Abstract: The potential impact of scheduled channel changes in the St. Johns River, Florida, upon Tursiops truncatus communities within the area underscores the need for access to unpublished historic datasets. Thus, this article reports seasonal density and distribution patterns observed from December 1994 through December 1997 in the alongshore and estuarine waters of northeastern Florida. Frequency of social interactions and number of possible affiliates are influenced by abundance and distribution patterns of a species within a given area; thus, dolphin density as measured by both dolphins per km2 and dolphins per group was analyzed. Dolphin density was highly variable and significantly correlated with water temperature in the COAST region as well as the St. Johns River (SJR) study region and intracoastal waters south (ICS) of the SJR, but not in intracoastal waters north (ICN) of the SJR. Although sightings were randomly distributed with respect to water temperature in three regions, they were significantly clustered within the ICN. Neonate density (number per km2) in the ICS was over four times greater than in the exposed COAST region, more than five times greater than in the estuarine SJR region, and 17 times greater than in the ICN region. The number of neonates per group in the ICS was significantly higher than that in the exposed habitat of the COAST as well as in the estuarine SJR and ICN regions, which suggests that in 1994 through 1997, dolphins used the isolated, shallow, small inland Chicopit Bay of the ICS region as a nursery area. Since significant changes in the bathymetry and tidal flow patterns in these regions are scheduled, current dolphin density and distribution patterns are needed to determine if the seasonal density and distribution patterns identified in 1994 through 1997 are still relevant.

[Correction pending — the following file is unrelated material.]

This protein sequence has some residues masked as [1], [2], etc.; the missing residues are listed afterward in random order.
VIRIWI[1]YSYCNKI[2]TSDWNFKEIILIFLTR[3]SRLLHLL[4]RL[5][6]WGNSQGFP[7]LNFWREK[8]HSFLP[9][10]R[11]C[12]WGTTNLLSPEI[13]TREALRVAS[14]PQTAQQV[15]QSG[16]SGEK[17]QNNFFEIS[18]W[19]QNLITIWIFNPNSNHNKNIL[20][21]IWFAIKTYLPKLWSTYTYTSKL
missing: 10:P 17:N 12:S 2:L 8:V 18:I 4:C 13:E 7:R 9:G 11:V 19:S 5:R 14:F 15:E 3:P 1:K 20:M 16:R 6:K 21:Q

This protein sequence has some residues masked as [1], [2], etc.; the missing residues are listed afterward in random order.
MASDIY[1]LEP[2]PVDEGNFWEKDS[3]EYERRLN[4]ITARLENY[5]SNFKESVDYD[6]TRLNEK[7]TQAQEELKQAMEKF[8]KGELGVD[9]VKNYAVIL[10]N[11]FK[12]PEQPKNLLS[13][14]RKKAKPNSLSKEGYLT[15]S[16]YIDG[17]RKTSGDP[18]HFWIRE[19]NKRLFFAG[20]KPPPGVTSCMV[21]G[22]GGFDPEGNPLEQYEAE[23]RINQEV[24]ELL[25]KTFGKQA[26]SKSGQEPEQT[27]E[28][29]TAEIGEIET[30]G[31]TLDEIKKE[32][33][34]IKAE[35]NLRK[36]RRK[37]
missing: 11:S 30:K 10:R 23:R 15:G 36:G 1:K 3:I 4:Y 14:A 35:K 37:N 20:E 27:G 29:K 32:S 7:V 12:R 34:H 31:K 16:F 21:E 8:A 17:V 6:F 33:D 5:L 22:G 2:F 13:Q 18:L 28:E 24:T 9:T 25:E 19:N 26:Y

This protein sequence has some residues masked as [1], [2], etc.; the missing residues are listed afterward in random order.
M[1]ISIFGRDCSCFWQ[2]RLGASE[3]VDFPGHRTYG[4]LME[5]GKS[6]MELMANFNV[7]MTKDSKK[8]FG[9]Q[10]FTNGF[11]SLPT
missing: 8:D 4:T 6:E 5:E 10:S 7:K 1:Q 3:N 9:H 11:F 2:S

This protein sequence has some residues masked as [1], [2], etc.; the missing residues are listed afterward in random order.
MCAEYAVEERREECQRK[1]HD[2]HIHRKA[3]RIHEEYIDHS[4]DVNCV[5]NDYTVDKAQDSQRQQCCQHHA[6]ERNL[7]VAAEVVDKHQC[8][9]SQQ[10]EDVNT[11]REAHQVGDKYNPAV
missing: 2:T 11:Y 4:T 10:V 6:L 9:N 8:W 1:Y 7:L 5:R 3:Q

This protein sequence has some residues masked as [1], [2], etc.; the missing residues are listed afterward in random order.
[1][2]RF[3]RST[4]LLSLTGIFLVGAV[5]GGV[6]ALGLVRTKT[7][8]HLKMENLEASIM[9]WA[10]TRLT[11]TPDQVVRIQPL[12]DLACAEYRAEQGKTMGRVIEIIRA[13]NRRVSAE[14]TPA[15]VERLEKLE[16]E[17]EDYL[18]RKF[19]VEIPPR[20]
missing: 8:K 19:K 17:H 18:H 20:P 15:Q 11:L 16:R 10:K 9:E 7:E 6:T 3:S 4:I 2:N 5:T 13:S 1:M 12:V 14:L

Key Words: seasonal density, distribution, bottlenose dolphin, Tursiops truncatus, northeastern Florida Document Type: Article
DOI: 10.1578/AM.42.1.2016.74
Page Numbers: 74-88

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